What's Wrong with Regular Expression Syntax

Status: Draft / Needs Editing

Table of Contents

The goal of this doc is to make it hard to say this with a straight face: "regular expression syntax is maybe a little ugly, but basically OK." It's not really OK.

Regexes are actually composed of two little languages: a way to specify strings and a way to specify sets of characters. Inside a character class, ^, -, have special meanings. Outside a character class, characters like '.' and * are metacharacters. In Python's verbose mode, a space is insignificant outside a character class, but still significant inside one.

General Awkwardness

Significant space makes regular expressions very hard to read. Even with Python's re.VERBOSE or Perl's /x, space within character classes is still significant. Reading expressions like [^"'\\\[\]] is hard.

Same syntax for different concepts

It also means something to the programming language (in Python, this is disabled with raw strings, like r'foo\\').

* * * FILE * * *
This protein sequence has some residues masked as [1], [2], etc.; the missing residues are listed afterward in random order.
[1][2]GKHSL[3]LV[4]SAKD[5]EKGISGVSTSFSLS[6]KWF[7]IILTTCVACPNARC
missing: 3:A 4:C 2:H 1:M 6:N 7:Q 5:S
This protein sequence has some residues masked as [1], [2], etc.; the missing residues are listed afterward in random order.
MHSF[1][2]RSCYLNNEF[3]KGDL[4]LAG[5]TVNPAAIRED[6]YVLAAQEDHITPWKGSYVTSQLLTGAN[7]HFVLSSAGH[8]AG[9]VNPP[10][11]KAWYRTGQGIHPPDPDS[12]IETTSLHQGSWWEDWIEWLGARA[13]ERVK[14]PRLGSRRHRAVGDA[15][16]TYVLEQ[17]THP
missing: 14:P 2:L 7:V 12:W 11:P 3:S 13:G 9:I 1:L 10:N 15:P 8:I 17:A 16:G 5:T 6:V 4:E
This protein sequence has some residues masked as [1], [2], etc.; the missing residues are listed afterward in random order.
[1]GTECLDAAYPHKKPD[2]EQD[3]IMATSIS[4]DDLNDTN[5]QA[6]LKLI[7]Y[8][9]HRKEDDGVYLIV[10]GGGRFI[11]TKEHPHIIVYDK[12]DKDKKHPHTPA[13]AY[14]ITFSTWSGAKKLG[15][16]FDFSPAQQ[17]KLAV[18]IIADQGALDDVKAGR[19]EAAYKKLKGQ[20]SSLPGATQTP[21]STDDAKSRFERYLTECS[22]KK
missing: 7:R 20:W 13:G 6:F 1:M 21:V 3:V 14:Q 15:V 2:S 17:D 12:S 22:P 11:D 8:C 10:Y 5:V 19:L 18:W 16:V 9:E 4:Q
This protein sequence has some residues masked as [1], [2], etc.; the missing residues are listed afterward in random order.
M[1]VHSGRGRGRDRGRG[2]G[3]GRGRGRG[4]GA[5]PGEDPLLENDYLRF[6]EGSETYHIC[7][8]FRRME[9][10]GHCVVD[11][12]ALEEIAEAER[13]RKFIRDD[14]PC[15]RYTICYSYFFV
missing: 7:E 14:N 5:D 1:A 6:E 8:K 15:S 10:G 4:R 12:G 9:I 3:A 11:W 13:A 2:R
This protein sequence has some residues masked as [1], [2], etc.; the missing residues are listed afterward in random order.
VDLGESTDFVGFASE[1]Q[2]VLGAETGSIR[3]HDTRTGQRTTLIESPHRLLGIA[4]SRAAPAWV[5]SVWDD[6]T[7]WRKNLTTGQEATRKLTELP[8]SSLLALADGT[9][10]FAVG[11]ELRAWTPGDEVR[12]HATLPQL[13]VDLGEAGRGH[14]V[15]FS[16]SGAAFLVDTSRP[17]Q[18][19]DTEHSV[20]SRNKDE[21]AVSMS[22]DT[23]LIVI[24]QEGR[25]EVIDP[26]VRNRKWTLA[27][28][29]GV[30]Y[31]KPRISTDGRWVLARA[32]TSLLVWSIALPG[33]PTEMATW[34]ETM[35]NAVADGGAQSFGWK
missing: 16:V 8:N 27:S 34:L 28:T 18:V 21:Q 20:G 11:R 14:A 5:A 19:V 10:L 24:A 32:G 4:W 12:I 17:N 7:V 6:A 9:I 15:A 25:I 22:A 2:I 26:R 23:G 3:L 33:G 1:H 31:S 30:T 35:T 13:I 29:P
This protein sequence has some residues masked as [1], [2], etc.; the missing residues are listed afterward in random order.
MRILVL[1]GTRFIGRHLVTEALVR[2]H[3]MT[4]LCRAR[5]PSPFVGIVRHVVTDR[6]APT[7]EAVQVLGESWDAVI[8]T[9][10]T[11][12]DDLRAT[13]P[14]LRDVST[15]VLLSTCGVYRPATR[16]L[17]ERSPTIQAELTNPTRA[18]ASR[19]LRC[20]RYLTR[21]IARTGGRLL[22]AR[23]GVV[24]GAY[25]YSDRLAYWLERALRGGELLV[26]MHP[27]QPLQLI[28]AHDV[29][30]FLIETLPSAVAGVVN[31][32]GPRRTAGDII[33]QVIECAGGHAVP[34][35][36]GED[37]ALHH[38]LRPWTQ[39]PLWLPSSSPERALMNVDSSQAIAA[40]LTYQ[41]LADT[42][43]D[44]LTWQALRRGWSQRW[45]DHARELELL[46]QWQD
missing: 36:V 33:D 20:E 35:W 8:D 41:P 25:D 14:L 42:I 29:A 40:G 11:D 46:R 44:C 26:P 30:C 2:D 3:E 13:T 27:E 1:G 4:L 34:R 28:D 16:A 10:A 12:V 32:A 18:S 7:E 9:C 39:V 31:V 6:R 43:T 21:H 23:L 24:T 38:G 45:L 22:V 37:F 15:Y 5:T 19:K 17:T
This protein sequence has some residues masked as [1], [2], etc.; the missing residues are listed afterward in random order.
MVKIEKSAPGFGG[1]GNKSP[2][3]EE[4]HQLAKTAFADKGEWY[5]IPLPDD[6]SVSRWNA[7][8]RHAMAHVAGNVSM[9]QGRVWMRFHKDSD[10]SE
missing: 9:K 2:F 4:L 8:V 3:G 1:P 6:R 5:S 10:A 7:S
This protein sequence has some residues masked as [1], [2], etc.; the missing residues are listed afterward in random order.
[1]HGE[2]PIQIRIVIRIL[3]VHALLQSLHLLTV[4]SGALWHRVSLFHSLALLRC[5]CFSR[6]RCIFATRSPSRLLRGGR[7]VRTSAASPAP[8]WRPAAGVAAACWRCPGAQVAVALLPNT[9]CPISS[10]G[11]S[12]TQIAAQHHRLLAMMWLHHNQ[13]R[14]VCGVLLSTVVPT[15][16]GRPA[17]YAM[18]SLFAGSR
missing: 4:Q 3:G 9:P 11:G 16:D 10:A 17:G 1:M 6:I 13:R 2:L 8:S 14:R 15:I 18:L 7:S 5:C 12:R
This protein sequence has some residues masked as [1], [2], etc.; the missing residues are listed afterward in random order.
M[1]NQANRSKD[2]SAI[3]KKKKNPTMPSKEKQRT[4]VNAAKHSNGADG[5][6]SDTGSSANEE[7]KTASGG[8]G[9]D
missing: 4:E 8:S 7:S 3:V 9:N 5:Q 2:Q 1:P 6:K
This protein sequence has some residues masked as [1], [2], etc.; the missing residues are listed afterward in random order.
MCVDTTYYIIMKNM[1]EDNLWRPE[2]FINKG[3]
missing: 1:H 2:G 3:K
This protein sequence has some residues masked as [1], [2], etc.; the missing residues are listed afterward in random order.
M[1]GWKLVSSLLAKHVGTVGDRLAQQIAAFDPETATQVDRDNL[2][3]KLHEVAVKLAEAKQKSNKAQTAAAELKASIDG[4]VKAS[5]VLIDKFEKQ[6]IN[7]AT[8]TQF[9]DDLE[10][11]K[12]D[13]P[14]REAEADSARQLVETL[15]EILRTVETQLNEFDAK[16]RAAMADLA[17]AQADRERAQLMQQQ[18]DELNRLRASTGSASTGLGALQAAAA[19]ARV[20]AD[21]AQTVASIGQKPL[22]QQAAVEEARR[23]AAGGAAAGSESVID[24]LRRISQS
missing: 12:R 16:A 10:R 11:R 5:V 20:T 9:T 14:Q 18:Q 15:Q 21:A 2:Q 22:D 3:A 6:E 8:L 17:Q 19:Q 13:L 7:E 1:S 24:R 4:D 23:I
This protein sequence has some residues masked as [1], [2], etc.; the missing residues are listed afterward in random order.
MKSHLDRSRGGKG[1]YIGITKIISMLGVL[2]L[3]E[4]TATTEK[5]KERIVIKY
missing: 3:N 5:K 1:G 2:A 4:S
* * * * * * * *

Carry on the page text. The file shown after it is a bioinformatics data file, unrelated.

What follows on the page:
This creates some interesting quirks:

Very subtle rules:

Most of the standard escapes supported by Python string literals are also accepted by the regular expression parser:

\a \b \f \n \r \t \v \x \

(Note that \b is used to represent word boundaries, and means “backspace” only inside character classes.)

Octal escapes are included in a limited form: If the first digit is a 0, or if there are three octal digits, it is considered an octal escape. Otherwise, it is a group reference. As for string literals, octal escapes are always at most three digits in length.

Different syntax for the same concepts

Negation has 3 syntaxes:

In CRE, ~ is the only syntax for negation (~chars[], ~digit, or ~ASSERT).

Zero-width assertions have multiple syntax styles (a historical accident):

Another historical accident:

On a related note, Constructs have been added that conflate regular expressions with a backtracking implementation.

CRE tries to make this distinction by creating a different syntax for constructs defined using the traditional theory of automata, and constructs defined using the backtracking algorithm.

Python substitution syntax quirks

Again, the backslash is too heavily overloaded.

\g<0> means the whole match, \g<1> means group 1

\0 does NOT mean the whole match, but \1 means group 1.

Extraneous syntax.

Python re API quirks

Mentioned match vs. search confusion.

Also TODO: document exceptions. Have to import another module to catch an exception.

sre.parse_template throws them

Last modified: 2013-01-29 10:42:48 -0800